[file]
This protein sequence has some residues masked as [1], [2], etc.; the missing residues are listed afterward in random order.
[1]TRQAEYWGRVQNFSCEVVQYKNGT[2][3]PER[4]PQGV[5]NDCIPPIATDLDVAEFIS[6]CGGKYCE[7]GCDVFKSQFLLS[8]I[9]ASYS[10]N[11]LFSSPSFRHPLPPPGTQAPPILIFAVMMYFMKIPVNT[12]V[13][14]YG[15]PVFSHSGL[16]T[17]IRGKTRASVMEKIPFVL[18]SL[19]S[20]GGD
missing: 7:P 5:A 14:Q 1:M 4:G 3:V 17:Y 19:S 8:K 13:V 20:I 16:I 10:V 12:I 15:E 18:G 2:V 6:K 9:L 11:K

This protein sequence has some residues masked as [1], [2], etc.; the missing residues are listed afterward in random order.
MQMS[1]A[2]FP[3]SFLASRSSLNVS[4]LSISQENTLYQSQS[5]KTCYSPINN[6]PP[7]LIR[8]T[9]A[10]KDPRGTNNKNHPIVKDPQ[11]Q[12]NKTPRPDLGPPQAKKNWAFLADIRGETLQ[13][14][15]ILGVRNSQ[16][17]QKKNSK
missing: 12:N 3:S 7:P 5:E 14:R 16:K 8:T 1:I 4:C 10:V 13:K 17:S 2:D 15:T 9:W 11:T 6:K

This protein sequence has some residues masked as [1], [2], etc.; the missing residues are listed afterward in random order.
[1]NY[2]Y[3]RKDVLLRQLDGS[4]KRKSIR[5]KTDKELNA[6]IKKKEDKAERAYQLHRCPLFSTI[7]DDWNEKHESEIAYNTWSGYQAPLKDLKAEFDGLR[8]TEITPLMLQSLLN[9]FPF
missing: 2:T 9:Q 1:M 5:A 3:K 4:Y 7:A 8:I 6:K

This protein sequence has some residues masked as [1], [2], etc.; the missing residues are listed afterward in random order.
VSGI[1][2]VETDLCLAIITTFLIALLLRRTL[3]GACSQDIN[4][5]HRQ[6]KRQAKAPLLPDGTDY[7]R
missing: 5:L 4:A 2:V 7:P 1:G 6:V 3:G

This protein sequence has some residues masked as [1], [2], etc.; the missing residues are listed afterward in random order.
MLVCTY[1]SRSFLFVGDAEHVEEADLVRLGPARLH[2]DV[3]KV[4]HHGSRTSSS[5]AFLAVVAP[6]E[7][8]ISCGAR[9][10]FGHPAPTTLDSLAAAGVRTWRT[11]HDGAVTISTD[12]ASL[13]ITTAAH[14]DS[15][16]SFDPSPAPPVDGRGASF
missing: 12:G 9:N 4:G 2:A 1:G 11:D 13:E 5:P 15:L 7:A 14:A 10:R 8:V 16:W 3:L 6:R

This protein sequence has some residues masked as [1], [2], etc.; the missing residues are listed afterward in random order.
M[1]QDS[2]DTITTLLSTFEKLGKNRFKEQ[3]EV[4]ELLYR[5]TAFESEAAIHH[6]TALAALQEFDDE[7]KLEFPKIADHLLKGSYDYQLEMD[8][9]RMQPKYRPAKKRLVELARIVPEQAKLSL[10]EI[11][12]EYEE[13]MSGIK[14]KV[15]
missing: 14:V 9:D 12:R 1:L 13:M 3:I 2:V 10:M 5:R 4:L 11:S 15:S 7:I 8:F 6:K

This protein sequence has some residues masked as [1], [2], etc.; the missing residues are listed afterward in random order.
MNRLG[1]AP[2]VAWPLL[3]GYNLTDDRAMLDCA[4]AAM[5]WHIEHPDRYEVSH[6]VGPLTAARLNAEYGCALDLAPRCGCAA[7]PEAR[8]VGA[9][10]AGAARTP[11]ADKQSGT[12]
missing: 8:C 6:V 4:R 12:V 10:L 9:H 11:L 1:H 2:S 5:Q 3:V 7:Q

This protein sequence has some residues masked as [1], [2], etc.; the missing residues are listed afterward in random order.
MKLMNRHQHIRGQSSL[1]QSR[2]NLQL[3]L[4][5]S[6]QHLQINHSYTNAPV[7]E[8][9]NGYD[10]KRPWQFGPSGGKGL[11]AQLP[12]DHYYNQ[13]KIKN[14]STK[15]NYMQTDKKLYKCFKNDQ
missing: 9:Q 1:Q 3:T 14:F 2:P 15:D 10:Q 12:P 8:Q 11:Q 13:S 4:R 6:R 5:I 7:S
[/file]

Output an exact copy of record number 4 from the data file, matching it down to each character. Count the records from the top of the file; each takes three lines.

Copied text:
This protein sequence has some residues masked as [1], [2], etc.; the missing residues are listed afterward in random order.
VSGI[1][2]VETDLCLAIITTFLIALLLRRTL[3]GACSQDIN[4][5]HRQ[6]KRQAKAPLLPDGTDY[7]R
missing: 5:L 4:A 2:V 7:P 1:G 6:V 3:G